Rolls-Royce Spectre undergoes second phase testing on the French Riviera

The Rolls-Royce Spectre will be tested on a 3.1-mile banked test track for continuous high-speed runs.

Rolls-Royce Spectre undergoes second phase testing on the French Riviera

The definition of uber luxury, Rolls-Royce, is testing its new all-electric Spectre in its second phase in the French Riviera. Roll-Royce first showcased the 102EX in 2011, an all-electric concept based on the Phantom. Later, the carmaker showcased the 103EX. This led to customers wanting an electric drive train and Roll-Royce announced that from 2030 onwards, the brand will be an electric car brand.

In 2021, Rolls-Royce announced that the company was testing an all-electric car named the Spectre, and to date, the Rolls-Royce Spectre will be tested for 2.5 million kilometres, an average of ~400 years of usage, says the carmaker.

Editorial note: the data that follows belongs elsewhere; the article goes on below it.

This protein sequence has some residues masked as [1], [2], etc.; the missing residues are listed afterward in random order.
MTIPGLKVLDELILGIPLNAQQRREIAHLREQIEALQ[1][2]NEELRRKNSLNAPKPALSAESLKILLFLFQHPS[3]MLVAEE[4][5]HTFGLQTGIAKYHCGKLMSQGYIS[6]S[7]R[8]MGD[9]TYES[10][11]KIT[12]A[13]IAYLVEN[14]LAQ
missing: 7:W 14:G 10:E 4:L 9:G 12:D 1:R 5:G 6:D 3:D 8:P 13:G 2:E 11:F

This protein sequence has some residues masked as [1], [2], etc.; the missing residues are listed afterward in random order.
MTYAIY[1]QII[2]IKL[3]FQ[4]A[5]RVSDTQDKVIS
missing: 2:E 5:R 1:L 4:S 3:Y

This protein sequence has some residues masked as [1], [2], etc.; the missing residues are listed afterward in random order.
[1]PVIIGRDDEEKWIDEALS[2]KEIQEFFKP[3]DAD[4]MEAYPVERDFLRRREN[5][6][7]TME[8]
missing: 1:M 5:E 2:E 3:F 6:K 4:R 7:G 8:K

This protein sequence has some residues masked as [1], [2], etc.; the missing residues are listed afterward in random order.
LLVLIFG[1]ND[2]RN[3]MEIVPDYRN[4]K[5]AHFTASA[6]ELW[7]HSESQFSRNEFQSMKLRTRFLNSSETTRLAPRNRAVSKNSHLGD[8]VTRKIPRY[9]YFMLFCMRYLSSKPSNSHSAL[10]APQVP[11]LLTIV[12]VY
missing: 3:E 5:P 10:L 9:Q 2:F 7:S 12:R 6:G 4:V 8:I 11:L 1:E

Earlier this year, Rolls-Royce started testing the Spectre in Arjeplog, Sweden, in extreme conditions, fine-tuning its ‘Rolls-Royce behaviour’. Over the past few months, the engineers have shifted to a more ‘everyday’ environment, testing the Rolls-Royce Spectre on the French Riviera. Of the 2.5 million kilometre testing, 6,25,000 kilometres will be driven on and around the French Côte d’Azur.

The testing here will be further split into two phases — the first on the Autodrome de Miramas proving ground, which has over 60 kilometres of closed routes and 20 test track environments. The Rolls-Royce Spectre will be tested on a 3.1-mile banked test track for continuous high-speed runs.

The second phase will be the Provençal countryside surrounding the Autodrome de Miramas, where many production Spectres will be driven following first customer deliveries in the fourth quarter of 2023. This provision for testing under local, real-life conditions is repeated in key markets around the world.

Rolls-Royce claims that the Spectre is the most connected Rolls-Royce ever, with 141,200 sender-receiver relations and has more than 1,000 functions and more than 25,000 sub-functions. This is around three times more sender-receiver signals than a typical Rolls-Royce.

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